A brief investigation found he is a columnist for The Times and has recently published a book on grammar: Accidence Will Happen: The Non-Pedantic Guide to English Usage. The book has two 5-star customer reviews on Amazon.

    However, any piece of work titled “There is no ‘Proper English’ Never mind the grammar scolds. If people say it, it’s the right way to speak” condemns itself right off the bat. I don’t need to read any further to conclude that its thesis is untenable. First, English certainly does have rules — just as words have meanings. Second, the subtitle indicates he’s concerned about speech (for which most everyone agrees on less rigorous standards), but his visible criticism goes to written work (Wikipedia.) And third, the subtitle is misleading, for (I’m sure) he’s not going to discard any and all rules of grammar as it implies he will.

    I have been known to boldly split infinitives, and to end sentences a preposition with. (Yoda I thank.) And on occasion I even begin a sentence with “and.” Yet I sometimes hold the banner of pedantry aloft when I encounter usage like “the media is…” or common words used without regard for their accepted meanings. There are ways to write or speak English incorrectly, and they occur in professionally produced writing every day. A writer may be forgiven for breaking rules he does not know, or for overlooking mistakes due to deadline pressure. But asserting or implying there are no rules — that to me is unforgiveable.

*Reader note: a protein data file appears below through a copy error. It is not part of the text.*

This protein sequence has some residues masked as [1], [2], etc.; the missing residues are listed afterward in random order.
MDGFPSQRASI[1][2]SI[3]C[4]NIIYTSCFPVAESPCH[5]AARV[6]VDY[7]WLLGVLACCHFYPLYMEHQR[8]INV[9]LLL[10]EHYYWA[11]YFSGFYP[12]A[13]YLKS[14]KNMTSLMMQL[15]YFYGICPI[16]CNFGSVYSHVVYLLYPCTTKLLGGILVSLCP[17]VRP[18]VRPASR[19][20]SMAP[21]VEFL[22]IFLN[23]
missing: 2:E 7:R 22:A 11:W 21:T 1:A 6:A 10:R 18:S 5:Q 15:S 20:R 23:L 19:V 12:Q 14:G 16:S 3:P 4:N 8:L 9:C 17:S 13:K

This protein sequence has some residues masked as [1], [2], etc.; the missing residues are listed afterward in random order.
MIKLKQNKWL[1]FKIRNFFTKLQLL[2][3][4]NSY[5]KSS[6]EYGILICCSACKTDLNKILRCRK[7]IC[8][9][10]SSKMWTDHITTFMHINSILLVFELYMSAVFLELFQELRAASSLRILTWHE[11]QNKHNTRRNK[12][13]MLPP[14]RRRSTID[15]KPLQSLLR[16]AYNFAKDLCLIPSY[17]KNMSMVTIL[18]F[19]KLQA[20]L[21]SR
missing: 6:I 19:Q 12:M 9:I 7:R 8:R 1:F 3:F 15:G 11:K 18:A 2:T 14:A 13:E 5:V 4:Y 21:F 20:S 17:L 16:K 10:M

• whheydt

    Re: John Pieret @ #20…

    Not to mention Saxon soldiers trying to get laid by Welsh wenches and Danish soldiers trying to get laid by Anglo-Saxon wenches. And, of course, bunches of Latin-speaking Priests trying to tell all of them to cut it out.

    Somewhat later one gets:

    “The Americans are overpaid, oversexed, and over here”, countered with “the British are underpaid, undersexed, and under Ike.”

    Unfortunately, this last one really only works properly when spoken, but I’ll supply it anyway…

    Did you hear that Christine Keeler tried to commit suicide? She was found lying under a peer.